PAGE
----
(5) We have examined some of the documents in respect of which the petitioner makes the complaint that he could not read or understand the same. These documents are written in the same script which is used in writing the Urdu language. The figures are also Arabic figures as are written while writing Urdu Language. But that is where the documents being in Urdu come to an end. The language used is neither 'Urdu' nor 'Parsi'. It is also not 'Persian'. With the help of counsel we were able to read the documents, but we ourselves could not understand them as what is written in the documents, apart from the figures, appears to be in 'Pushto' language, commonly used as a language in Afghanistan. The petitioner, in fact, does not even know Urdu much less 'Pushto'. In this view of the matter, no effective representation could be made by the petitioner at least vis-a-vis these documents. The documents seemed to be not only relevant but most important. The allegations against the petitioner are that he has been indulging in illegal money transactions in violation of the Foreign Exchange Regulation Act. If the entries cannot be explained by the petitioner, he being unable to read them or understand them the question of his making an effective representation, even if he had made some representation, does not arise. The law of preventive detention is clear. No one can be allowed to be held without trial by virtue of the Preventive Detention law unless, amongst others, the right under Article 22(5) of the Constitution is assured and ensured. The petitioner has been denied this right.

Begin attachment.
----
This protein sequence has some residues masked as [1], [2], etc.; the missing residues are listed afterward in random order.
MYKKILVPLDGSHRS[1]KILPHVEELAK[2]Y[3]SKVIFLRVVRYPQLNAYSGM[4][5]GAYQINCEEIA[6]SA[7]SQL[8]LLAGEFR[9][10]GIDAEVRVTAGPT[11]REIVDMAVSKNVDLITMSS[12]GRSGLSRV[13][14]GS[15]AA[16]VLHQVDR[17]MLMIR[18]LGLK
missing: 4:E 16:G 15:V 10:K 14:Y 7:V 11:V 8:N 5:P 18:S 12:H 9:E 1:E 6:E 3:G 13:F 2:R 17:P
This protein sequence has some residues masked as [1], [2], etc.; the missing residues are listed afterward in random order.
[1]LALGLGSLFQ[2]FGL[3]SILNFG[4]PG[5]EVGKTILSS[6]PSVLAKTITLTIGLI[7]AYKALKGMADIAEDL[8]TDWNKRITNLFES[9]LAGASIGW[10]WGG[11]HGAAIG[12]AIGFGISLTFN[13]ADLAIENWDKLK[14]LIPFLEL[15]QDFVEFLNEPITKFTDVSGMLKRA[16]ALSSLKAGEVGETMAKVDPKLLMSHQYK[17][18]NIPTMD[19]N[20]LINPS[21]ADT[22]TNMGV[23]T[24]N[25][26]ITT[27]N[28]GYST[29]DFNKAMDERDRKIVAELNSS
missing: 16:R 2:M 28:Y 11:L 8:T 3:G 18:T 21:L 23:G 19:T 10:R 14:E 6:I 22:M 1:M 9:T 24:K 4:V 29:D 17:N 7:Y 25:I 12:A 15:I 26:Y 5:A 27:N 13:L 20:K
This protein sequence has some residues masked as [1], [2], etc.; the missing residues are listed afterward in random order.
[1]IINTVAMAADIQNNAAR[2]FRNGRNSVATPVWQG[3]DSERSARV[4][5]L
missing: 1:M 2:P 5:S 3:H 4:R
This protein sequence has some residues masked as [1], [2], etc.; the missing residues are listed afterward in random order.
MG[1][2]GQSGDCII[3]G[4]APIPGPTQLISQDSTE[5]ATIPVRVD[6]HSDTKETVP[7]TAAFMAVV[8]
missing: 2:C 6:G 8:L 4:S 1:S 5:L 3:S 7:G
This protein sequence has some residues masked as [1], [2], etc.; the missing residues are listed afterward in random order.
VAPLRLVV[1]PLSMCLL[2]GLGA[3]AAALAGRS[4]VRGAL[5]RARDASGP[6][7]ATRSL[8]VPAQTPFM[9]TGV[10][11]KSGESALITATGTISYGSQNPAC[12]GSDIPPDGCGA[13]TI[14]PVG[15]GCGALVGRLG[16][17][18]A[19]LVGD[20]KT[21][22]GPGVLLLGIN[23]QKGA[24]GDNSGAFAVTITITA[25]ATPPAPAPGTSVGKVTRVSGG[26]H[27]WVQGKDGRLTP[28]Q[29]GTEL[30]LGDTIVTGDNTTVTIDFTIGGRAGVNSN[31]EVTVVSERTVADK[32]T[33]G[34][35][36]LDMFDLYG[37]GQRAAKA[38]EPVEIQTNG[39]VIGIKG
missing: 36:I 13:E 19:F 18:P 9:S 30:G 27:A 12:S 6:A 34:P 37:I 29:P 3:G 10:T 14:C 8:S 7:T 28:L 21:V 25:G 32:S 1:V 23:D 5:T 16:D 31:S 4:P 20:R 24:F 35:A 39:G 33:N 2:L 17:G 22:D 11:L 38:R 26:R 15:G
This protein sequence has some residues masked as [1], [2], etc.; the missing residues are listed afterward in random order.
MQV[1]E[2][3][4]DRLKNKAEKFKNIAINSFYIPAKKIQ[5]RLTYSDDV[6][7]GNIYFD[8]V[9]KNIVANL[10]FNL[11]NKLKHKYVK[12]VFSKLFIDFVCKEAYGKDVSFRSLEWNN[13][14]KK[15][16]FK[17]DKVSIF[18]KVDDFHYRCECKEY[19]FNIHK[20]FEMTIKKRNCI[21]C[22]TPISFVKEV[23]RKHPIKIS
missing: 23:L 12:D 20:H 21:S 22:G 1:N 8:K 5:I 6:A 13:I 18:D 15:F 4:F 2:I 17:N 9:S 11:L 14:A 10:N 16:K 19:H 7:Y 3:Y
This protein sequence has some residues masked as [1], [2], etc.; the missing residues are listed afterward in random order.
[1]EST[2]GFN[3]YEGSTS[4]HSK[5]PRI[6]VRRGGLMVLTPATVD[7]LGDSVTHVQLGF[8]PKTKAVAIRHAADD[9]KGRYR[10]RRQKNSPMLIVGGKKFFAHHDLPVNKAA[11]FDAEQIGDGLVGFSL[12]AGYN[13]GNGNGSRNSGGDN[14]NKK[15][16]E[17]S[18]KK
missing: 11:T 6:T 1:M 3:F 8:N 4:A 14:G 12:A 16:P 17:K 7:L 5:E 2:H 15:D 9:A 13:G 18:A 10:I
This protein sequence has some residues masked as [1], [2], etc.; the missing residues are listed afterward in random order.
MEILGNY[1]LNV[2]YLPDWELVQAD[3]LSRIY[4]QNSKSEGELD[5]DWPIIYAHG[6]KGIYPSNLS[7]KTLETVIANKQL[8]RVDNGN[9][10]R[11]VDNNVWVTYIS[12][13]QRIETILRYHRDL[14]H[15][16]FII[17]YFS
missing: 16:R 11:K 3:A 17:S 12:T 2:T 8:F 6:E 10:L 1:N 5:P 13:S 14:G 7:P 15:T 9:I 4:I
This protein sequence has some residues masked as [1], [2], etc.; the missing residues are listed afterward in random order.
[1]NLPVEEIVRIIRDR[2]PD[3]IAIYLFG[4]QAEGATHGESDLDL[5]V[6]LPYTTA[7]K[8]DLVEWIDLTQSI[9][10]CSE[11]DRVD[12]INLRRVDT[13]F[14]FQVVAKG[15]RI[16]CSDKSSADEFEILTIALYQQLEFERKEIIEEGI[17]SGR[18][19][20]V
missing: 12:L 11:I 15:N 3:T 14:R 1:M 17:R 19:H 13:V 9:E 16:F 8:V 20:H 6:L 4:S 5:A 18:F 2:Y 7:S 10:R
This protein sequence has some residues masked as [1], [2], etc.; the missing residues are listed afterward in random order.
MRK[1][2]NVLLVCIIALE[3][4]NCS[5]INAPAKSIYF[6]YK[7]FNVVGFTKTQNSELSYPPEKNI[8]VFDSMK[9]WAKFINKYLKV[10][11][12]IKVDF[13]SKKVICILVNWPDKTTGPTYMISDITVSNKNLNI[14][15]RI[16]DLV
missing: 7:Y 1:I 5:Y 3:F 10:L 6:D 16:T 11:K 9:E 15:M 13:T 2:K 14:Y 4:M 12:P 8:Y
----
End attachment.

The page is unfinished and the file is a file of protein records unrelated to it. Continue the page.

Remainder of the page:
(6) We, thereforee, accept the petition, make the rule absolute and direct that the petitioner be set at liberty forth-with.